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[486b] “Hence such a man will not suppose death to be terrible?1” “Least of all.” “Then a cowardly and illiberal spirit, it seems, could have no part in genuine philosophy.” “I think not.” “What then? Could a man of orderly spirit, not a lover of money, not illiberal, nor a braggart nor a coward, ever prove unjust, or a driver of hard bargains2?” “Impossible.” “This too, then, is a point that in your discrimination of the philosophic and unphilosophic soul you will observe—whether the man is from youth up just and gentle or unsocial and savage.3” “Assuredly.” “Nor will you overlook this,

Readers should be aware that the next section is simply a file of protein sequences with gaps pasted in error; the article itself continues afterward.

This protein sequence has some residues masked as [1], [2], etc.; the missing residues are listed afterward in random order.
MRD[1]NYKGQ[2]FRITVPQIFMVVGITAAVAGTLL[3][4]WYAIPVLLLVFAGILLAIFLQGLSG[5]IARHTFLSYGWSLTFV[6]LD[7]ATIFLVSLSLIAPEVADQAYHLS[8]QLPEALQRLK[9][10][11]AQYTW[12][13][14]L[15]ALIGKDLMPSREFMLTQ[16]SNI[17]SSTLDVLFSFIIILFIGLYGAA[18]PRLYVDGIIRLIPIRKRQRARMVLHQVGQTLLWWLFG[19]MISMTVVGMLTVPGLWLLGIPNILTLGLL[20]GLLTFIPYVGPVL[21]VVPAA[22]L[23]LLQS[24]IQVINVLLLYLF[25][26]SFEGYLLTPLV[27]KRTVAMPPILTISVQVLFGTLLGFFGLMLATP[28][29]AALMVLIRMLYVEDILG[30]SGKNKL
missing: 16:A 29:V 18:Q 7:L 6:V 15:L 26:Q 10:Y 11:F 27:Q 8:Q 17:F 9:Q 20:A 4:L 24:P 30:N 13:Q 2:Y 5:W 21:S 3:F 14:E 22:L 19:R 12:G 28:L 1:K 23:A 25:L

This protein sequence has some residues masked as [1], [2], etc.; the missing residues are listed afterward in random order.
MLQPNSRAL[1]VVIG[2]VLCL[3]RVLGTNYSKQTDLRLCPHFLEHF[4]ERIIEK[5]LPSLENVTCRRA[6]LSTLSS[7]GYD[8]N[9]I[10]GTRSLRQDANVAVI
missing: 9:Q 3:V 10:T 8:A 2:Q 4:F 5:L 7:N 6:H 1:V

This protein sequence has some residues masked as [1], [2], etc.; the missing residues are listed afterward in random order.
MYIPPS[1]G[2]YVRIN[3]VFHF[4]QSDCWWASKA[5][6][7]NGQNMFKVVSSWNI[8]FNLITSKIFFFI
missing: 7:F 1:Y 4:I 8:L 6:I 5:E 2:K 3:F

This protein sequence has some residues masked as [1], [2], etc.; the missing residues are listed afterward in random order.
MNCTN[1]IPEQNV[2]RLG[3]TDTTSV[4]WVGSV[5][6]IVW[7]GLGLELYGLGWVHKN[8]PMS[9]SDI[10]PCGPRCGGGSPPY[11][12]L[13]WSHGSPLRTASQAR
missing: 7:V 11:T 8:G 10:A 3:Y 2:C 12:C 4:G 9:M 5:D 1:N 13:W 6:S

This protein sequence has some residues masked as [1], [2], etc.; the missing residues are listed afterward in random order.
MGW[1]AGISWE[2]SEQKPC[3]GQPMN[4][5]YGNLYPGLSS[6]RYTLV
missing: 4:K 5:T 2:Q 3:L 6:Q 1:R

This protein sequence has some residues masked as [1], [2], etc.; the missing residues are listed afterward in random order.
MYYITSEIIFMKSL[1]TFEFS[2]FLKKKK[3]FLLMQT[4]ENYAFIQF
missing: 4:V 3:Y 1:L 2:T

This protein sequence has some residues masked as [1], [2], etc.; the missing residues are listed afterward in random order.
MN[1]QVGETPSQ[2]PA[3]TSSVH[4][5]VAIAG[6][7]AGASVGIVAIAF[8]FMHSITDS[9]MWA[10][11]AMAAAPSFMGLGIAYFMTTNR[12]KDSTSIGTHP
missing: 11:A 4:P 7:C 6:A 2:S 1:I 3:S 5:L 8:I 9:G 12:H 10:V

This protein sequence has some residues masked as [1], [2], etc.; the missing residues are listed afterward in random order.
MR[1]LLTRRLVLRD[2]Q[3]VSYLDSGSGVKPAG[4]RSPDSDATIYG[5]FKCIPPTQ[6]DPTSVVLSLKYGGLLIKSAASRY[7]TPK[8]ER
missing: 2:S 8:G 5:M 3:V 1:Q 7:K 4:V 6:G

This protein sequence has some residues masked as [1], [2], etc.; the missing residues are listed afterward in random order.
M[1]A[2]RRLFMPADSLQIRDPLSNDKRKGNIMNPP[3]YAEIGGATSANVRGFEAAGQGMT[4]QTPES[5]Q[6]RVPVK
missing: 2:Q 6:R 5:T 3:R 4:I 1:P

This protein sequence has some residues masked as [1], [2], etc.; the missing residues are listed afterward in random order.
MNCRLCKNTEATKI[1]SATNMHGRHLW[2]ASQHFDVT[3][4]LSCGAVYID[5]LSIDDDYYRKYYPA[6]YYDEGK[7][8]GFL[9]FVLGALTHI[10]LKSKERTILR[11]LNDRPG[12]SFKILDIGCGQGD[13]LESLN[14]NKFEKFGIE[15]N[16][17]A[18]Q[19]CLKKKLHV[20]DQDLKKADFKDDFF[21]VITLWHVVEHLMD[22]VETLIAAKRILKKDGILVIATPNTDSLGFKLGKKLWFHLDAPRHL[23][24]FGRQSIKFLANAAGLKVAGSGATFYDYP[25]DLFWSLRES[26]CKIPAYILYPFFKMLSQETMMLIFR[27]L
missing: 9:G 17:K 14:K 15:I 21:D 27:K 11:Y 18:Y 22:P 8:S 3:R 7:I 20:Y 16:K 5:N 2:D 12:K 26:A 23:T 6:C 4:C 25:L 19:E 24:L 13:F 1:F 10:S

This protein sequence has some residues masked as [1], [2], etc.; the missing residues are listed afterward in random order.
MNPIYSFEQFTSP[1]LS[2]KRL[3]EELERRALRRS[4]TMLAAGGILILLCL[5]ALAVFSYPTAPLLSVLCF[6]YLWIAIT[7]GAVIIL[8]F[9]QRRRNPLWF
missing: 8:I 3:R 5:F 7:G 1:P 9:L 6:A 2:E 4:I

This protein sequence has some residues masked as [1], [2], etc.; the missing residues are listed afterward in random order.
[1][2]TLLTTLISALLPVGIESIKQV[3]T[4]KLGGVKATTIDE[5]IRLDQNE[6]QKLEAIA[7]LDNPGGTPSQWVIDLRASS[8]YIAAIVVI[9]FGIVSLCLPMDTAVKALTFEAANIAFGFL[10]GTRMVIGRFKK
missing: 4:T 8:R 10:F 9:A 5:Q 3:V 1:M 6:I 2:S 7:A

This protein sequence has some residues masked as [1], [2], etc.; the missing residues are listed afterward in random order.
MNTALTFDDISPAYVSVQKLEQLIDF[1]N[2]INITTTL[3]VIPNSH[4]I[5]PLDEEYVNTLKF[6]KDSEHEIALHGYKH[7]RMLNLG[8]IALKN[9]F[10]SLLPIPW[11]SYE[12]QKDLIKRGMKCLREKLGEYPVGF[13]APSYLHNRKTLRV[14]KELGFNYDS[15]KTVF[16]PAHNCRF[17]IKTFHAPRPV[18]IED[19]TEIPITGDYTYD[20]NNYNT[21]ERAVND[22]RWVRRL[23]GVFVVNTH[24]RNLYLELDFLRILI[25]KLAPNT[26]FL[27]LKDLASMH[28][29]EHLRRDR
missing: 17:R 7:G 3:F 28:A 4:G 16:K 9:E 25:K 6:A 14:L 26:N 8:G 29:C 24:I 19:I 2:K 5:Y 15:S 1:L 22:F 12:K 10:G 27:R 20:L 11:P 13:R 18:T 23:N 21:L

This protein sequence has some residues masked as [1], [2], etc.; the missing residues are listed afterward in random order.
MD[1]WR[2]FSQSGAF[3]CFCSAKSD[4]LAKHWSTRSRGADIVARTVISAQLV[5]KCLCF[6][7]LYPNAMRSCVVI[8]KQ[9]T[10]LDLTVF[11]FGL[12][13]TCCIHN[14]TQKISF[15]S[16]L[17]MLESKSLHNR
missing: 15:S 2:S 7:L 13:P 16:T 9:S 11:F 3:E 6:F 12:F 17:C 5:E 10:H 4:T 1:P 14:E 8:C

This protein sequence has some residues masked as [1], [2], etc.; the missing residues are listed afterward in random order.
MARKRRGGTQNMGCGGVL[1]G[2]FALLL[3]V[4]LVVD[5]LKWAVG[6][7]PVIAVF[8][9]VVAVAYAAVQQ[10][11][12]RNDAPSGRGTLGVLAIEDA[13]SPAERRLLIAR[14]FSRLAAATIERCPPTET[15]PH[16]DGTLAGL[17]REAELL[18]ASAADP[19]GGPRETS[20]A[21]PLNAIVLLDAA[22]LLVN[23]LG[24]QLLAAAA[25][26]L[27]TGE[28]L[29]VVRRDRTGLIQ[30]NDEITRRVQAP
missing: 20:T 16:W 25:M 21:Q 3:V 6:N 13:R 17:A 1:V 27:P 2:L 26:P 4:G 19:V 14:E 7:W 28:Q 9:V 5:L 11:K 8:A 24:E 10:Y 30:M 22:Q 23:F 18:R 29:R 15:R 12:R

1 Cf. Vol. I. pp. 200 f. on 386 B-C; Laws 727 D, 828 D, 881 A, Gorg. 522 E, Phaedo 77 E, Crito 43 B, Apol. 35 A, 40 C. Cf. Spinoza's “There is nothing of which the free man thinks so little as death.”

2 Cf. supra, Vol. I. on 442 E.

3 Cf. 375 B.

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